Explaining US National Holidays to Your Children
American culture glosses over or offers superficial overlays on many holidays. Easter features the Easter bunny. Memorial and Labor Days are all about parades and days off school and work. Christmas features Santa Claus and a bunch of reindeer. But are these surface-deep manifestations really what these holidays are about? In this blog, we will address how to explain US national holidays to your children.
Each US national holiday listed below can be celebrated by means of the culturally proscribed overlays: heck, who doesn’t love a parade? But do not miss the concurrent opportunity to educate your children about their history, their heritage as Americans.
Once you have taught your children some of the basic information about US national holidays, you can involve your family in activities that parallel these lessons. Throw a birthday party for President Washington and/or President Lincoln: wear period attire and eat foods in period as well. Attend a Civil War reenactment. Visit Washington, D.C. and tour the sites that mark our history as a nation. Visit a Veterans’ Home, listen to the stories told by the former soldiers, and thank them for their sacrifices for your freedom. Attend a labor rally or program to mark the evolution of the American workforce throughout the centuries. Dress as pilgrims or American Indians while enjoying your family’s Thanksgiving dinner; discuss the race relations that existed at the time of the original Thanksgiving and how and why they have changed since that time.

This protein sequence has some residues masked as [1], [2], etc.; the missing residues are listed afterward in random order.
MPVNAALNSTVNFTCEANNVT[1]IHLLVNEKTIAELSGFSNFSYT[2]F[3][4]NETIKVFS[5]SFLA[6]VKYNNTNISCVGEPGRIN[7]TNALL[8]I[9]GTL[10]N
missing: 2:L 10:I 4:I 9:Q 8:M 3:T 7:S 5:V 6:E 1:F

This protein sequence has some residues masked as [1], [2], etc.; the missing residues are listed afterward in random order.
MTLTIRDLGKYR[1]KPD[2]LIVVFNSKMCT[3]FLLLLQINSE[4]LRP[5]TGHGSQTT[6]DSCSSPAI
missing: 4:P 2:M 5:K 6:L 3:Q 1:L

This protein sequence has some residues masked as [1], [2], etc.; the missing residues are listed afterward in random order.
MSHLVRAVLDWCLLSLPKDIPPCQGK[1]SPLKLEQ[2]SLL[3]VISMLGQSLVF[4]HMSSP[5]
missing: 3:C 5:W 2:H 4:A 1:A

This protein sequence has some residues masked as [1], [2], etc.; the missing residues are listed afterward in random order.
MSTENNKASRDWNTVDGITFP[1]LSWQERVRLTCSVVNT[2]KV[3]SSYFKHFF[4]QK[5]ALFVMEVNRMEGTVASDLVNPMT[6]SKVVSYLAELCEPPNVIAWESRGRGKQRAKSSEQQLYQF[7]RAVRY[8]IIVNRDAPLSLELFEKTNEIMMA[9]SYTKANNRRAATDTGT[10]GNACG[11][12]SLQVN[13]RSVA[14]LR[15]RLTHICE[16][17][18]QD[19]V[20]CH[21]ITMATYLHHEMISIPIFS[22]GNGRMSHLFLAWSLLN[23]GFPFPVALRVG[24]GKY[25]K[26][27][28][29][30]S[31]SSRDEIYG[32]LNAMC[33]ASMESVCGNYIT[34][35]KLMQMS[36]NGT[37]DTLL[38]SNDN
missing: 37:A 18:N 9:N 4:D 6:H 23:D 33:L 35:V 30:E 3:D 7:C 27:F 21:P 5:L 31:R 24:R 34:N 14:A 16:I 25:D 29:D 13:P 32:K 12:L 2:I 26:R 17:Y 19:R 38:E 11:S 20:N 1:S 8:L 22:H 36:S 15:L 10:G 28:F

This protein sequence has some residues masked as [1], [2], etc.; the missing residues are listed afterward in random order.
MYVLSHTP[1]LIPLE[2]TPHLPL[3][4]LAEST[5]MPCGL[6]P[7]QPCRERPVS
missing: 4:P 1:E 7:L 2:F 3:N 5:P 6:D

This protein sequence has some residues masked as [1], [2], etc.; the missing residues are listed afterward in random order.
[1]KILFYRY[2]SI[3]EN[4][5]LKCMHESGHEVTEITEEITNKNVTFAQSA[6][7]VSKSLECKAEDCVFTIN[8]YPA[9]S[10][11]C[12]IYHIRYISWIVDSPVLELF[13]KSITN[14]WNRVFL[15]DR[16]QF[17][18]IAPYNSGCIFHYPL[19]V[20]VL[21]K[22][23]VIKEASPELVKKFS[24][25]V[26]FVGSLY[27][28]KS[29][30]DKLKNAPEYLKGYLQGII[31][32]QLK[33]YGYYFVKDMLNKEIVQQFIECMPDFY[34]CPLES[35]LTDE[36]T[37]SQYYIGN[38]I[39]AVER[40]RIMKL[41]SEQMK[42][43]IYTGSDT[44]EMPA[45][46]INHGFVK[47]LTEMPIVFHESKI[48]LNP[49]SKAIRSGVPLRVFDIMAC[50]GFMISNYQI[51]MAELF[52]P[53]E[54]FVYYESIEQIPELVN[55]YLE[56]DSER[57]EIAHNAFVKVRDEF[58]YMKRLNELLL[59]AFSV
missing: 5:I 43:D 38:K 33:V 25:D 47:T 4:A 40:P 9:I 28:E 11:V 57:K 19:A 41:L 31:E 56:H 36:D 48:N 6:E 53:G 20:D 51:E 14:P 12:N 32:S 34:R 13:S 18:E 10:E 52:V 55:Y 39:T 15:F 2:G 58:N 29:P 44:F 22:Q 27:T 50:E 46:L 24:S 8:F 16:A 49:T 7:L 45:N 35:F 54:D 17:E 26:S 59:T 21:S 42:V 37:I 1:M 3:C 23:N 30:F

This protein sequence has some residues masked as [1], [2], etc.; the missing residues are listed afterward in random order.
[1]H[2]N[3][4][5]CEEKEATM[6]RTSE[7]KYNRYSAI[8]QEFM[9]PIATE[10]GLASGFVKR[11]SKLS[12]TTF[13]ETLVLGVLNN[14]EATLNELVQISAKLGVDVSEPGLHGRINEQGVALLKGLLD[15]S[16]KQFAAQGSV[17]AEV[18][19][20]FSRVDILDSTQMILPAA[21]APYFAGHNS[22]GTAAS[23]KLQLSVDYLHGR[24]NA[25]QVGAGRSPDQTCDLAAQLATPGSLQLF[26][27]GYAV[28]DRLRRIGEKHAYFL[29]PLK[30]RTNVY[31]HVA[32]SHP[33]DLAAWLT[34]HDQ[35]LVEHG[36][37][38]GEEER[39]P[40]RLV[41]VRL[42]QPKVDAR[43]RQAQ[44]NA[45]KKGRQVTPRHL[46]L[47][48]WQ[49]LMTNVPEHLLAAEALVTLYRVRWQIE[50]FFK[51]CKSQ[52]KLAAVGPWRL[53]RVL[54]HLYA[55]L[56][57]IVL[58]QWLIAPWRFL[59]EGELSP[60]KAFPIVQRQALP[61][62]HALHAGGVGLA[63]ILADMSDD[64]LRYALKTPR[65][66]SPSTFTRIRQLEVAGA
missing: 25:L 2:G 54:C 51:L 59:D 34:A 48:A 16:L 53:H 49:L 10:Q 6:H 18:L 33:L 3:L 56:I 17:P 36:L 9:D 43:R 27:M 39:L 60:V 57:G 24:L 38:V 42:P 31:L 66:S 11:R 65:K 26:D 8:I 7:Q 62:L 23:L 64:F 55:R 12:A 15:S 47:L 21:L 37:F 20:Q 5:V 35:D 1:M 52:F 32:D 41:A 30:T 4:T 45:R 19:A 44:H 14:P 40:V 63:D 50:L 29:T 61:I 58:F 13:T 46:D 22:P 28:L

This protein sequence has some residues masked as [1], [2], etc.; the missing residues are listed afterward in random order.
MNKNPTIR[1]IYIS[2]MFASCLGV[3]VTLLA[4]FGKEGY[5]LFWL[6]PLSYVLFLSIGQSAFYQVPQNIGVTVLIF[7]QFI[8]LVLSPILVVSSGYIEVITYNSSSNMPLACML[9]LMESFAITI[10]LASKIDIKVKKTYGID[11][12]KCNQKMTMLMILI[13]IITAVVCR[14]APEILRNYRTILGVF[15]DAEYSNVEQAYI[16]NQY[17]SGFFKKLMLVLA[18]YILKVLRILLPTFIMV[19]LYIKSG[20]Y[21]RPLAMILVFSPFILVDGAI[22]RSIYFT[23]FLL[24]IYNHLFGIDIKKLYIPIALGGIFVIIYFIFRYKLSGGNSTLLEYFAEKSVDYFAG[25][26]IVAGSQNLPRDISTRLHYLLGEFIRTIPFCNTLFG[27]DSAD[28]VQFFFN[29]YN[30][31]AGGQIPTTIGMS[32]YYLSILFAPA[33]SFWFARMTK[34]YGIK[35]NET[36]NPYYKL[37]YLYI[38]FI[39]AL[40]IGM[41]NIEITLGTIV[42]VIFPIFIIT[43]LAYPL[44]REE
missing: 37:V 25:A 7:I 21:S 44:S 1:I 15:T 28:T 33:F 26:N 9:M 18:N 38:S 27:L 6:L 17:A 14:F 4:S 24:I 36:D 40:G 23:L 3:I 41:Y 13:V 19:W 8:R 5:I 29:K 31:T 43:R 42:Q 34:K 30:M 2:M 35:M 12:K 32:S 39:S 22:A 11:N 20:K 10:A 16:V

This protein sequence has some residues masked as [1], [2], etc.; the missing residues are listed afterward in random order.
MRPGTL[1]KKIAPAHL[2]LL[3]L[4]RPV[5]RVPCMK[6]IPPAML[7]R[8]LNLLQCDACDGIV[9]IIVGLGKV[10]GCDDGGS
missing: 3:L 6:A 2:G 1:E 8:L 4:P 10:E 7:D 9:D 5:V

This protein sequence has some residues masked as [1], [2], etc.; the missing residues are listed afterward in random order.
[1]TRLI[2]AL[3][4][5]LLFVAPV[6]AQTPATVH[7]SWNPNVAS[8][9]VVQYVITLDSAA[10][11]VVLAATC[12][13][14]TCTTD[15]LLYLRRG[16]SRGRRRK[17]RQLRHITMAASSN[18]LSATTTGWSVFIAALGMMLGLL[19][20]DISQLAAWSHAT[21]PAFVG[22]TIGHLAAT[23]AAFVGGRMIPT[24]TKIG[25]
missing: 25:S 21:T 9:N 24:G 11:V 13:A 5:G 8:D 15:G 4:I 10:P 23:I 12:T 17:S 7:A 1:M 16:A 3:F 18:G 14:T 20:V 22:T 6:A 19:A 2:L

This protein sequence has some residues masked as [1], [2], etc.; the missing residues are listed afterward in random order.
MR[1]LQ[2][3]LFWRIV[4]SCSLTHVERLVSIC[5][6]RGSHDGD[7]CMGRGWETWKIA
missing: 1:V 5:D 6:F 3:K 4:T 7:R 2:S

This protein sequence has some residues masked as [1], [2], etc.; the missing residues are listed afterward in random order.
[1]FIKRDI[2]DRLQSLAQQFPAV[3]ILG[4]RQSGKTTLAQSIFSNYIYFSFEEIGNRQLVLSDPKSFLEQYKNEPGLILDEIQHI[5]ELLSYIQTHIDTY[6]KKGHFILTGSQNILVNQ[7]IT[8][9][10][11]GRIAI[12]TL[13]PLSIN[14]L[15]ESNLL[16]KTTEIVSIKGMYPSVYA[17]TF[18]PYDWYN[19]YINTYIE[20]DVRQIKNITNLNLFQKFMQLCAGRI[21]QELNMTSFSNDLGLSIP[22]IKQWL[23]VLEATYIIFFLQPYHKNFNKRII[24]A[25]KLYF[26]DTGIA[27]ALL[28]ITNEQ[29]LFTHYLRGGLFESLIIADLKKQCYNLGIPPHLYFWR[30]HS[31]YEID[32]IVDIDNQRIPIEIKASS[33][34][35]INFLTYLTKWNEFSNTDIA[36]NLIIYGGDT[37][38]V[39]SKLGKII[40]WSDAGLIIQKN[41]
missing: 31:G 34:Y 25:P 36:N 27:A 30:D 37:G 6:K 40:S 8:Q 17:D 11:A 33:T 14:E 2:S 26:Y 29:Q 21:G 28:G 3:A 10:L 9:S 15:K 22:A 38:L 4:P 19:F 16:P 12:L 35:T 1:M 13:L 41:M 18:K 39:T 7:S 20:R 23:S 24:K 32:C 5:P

By taking the steps noted above, you can enrich your children’s lives by giving them a deeper understanding of their history, their culture, their birthright as Americans.
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